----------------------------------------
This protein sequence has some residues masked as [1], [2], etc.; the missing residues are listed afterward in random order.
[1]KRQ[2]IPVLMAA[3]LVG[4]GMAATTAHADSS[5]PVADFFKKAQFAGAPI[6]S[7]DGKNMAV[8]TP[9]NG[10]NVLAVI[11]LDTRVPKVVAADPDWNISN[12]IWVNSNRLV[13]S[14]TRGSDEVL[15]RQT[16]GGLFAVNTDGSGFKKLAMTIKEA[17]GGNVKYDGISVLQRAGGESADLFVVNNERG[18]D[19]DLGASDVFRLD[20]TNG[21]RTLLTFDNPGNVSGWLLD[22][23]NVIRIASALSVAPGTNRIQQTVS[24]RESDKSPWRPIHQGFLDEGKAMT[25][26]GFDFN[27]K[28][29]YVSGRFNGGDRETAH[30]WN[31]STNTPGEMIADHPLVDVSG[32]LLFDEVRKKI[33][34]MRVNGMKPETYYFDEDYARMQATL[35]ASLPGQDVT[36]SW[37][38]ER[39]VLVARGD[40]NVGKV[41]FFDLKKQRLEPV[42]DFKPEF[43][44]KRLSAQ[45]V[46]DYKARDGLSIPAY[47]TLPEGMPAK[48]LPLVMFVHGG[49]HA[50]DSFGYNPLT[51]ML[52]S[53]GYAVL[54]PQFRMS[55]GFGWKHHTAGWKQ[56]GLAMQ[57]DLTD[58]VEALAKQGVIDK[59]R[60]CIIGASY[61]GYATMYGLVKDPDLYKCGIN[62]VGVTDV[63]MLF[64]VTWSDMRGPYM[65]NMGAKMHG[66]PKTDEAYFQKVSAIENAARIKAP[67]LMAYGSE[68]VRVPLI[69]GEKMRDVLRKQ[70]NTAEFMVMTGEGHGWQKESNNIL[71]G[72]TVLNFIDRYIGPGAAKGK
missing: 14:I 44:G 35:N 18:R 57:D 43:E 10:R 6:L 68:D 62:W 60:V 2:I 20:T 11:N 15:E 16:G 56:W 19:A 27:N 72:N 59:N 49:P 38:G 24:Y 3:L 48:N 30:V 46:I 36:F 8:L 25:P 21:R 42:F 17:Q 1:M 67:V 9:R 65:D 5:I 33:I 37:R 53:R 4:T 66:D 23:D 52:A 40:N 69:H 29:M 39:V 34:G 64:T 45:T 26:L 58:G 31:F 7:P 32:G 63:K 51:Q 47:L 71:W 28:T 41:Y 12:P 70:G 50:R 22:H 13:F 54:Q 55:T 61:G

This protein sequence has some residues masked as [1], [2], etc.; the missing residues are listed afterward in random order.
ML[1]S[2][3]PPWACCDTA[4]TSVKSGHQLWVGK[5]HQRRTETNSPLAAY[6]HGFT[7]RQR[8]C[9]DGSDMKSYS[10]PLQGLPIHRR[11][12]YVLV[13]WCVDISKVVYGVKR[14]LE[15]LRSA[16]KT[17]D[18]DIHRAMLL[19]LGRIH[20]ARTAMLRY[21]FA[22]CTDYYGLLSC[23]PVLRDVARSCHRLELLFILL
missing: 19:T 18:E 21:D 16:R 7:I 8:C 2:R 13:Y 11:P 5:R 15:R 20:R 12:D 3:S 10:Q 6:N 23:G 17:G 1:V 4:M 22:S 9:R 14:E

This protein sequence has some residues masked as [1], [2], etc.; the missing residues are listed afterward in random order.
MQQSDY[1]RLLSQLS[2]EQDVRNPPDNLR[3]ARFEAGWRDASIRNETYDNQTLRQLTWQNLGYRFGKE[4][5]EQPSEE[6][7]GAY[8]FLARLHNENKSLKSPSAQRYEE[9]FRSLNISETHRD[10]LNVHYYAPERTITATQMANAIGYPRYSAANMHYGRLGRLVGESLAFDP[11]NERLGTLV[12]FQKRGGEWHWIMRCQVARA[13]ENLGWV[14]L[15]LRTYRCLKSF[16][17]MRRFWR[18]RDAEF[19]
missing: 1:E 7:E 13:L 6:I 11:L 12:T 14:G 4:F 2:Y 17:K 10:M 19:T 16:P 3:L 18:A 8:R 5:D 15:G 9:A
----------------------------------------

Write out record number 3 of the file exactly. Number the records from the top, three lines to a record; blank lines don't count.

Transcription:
This protein sequence has some residues masked as [1], [2], etc.; the missing residues are listed afterward in random order.
MQQSDY[1]RLLSQLS[2]EQDVRNPPDNLR[3]ARFEAGWRDASIRNETYDNQTLRQLTWQNLGYRFGKE[4][5]EQPSEE[6][7]GAY[8]FLARLHNENKSLKSPSAQRYEE[9]FRSLNISETHRD[10]LNVHYYAPERTITATQMANAIGYPRYSAANMHYGRLGRLVGESLAFDP[11]NERLGTLV[12]FQKRGGEWHWIMRCQVARA[13]ENLGWV[14]L[15]LRTYRCLKSF[16][17]MRRFWR[18]RDAEF[19]
missing: 1:E 7:E 13:L 6:I 11:L 12:T 14:G 4:F 2:Y 17:K 10:M 19:T 16:P 3:L 18:A 8:R 5:D 15:G 9:A